CooliPi was designed as a no compromise heatsink/case. What does it mean?
Best passive cooling performance
No finger burns as per BS EN 13202:2000 or UL 60950-1 even under high ambient temperatures and low pressures at higher altitudes. No thermal throttling either, even under demanding synthetic loads. Cools main hot chips directly to a heatsink using only a thin layer of thermal paste. All the heat is moved upwards, fins are aligned vertically to ease airflow.
Raspberry Pi must be mechanically protected inside a coolercase. Heatsink fins must not bend (excludes very thin fins). Must hold addon HATs.
Must cool and protect the microSD card
microSD card is hidden under a cover. microSD card's longevity is dependent on operational temperature. Generally, for about every 10˚C hotter, the MTBF halves. With CooliPi, idle temperatures around 34˚C at the BCM chip are common. Go compare it to a naked or encased setup without airflow, guess the difference in reliability and lifespan.
Must be QUIET!
No noise allowed. CooliPi is a passive solution. The recommended chosen fan has 17 years MTBF and is quiet at decreased voltage. A fan is recommended only for extreme use cases - overclocking on air or industrial use in high temperature environments. Massive fins and a big fan have the advantage of relatively small impact of dust buildup on performance degradation.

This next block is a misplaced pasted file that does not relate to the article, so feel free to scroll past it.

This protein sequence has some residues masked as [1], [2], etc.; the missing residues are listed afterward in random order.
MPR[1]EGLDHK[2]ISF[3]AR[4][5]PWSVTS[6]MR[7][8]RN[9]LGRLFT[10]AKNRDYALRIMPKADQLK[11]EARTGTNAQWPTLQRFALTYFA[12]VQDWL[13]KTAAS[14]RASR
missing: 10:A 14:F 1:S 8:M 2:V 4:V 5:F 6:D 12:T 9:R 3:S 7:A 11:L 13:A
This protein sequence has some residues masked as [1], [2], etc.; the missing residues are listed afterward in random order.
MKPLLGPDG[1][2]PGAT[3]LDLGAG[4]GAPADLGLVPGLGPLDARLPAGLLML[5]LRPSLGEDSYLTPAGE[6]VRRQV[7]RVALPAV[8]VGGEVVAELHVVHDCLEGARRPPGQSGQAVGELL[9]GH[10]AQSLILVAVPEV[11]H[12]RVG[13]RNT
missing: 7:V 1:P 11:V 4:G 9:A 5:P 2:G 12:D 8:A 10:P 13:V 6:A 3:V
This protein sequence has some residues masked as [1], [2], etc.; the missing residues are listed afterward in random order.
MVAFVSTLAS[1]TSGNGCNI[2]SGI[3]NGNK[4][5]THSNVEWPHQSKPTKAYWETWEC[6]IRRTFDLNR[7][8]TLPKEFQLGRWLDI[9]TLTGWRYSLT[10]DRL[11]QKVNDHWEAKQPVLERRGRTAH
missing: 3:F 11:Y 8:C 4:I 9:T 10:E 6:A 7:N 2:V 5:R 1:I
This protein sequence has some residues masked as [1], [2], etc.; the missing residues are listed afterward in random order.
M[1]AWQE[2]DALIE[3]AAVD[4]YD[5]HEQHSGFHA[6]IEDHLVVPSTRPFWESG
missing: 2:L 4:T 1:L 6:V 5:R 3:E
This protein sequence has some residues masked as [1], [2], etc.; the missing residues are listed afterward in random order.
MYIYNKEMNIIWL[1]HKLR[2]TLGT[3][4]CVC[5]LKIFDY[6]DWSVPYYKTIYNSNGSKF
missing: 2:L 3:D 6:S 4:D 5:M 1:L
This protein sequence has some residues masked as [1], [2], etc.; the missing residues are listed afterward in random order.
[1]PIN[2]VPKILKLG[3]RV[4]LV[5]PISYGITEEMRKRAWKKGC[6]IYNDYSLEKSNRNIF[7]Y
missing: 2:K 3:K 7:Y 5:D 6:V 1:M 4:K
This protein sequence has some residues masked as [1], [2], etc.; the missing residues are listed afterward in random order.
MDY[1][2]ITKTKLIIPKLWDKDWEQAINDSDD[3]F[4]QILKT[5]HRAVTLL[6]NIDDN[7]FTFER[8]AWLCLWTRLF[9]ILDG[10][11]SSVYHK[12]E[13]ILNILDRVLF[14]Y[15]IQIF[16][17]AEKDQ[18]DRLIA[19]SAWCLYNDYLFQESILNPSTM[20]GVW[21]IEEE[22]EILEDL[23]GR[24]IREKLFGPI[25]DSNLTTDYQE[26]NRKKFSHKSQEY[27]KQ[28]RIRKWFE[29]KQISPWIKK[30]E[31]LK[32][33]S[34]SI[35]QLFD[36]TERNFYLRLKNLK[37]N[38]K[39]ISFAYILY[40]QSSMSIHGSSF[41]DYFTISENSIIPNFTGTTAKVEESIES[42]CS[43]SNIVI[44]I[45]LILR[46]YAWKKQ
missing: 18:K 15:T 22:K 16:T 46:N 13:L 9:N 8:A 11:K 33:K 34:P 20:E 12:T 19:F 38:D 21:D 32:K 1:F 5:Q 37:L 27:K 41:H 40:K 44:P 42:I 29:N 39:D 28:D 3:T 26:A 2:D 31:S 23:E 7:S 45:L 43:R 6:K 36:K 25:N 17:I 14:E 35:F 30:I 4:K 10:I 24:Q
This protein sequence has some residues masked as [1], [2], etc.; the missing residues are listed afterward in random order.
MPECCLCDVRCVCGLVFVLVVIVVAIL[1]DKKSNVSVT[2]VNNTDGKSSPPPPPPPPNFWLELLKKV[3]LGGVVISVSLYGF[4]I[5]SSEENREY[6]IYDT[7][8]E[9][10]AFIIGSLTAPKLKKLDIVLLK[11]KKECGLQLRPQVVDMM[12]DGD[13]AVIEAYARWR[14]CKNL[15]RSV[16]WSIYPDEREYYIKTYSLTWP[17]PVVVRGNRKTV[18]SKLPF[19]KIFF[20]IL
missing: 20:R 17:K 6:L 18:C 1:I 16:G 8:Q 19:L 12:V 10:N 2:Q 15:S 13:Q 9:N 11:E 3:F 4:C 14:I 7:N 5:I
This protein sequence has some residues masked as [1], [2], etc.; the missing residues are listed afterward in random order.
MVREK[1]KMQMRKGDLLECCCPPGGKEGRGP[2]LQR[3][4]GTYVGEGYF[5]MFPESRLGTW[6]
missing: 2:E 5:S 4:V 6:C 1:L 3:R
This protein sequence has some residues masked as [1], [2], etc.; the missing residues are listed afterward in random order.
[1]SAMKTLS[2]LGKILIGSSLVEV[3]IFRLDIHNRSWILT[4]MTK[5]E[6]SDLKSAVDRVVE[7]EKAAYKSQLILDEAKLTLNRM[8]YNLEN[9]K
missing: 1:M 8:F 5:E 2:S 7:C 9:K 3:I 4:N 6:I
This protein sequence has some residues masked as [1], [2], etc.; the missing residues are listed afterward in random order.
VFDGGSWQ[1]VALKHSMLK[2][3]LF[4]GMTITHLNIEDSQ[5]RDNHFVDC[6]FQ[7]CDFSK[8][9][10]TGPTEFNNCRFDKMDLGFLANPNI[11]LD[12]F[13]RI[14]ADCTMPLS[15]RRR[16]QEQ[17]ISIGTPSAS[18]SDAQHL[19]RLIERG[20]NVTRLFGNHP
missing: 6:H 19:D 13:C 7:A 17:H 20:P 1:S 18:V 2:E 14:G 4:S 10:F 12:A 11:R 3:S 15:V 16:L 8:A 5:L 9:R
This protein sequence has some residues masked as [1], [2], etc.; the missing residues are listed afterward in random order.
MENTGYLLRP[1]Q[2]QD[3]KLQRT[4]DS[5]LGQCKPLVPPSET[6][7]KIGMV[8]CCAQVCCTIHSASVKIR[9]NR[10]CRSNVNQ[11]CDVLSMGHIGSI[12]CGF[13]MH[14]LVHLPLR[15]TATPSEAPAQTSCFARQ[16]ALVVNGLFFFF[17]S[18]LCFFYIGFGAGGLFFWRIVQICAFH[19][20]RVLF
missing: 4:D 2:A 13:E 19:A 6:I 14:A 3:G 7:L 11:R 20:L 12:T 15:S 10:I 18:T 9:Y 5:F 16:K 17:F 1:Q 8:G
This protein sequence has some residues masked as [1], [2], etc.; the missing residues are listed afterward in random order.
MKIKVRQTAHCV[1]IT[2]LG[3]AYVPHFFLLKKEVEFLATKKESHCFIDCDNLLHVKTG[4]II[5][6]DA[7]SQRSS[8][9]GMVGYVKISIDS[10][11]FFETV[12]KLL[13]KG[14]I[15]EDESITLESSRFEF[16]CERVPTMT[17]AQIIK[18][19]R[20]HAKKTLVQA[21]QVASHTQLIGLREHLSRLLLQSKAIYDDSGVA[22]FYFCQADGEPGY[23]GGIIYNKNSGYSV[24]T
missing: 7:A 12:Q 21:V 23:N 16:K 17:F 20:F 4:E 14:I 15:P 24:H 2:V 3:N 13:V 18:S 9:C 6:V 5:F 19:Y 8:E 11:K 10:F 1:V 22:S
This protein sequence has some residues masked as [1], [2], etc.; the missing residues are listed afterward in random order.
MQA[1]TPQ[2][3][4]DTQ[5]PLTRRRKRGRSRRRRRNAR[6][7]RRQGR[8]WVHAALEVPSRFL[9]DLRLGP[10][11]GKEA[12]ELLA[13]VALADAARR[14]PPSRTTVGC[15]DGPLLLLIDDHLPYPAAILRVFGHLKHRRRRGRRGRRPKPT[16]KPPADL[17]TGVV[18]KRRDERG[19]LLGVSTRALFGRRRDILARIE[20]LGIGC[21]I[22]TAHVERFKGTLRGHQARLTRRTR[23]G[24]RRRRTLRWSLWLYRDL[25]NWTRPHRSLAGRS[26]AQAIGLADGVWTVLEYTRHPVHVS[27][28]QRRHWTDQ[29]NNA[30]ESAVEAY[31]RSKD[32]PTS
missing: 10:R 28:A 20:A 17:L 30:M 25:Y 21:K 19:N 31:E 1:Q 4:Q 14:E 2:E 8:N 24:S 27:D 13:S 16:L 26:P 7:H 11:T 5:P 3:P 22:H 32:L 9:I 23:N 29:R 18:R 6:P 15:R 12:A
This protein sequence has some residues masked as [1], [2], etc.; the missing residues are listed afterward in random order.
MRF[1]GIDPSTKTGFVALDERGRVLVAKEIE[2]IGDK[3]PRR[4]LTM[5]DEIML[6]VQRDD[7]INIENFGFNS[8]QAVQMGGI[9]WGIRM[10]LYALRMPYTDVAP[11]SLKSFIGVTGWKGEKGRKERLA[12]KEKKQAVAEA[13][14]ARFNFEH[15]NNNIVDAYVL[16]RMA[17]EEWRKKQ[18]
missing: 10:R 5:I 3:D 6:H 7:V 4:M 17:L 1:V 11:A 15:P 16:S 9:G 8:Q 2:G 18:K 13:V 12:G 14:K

No interface blocked
Must not block any of the interfaces - wire or wireless. GPIO, camera, LCD, reset ports and POE header must be accessible and usable. WiFi and Bluetooth signals must be reasonably strong. GPIO addons must not block airflow.
Must allow to mount additional extensions in HAT or pHAT mechanical factor and secure them using screws. If not used, GPIO port must be closed with a cover able to be further fastened by two screws.
Must have reset
We wanted it to have reset buttons from the beginning, because sometimes it's necessary to reset it. Both reset inputs are connected. All combinations of reset inputs and two buttons are possible, and even a few modes which connect the buttons in series or in parallel. No soldering allowed - it's connected using telescopic POGO pins from underside. One reset input on a RPI4 also starts it up after being shut down by software.
Must look good
It must look good, too! CooliPi's semi-industrial, massive look attracts/raises many questions. Available in 3 surface colours, combined with multitude of case's colours allows to fine-tune the desired look to your preferences. We sell only stainless steel screws.
The heatsink has to be able to be used standalone, as part of some other industrial chassis. It's aligned with a RPI PCB's edge at the I/O ports, effectively allowing it to be mounted behind some front panel.
Supreme ergonomy using laser marking
Must allow to easily connect individual wires to some sensors without lengthy GPIO pin counting. Laser marked GPIO wiring is very instrumental. A customised, laser marked front side logo of yours can attract bystanders' views. Laser marking is planned, now available only on some review units.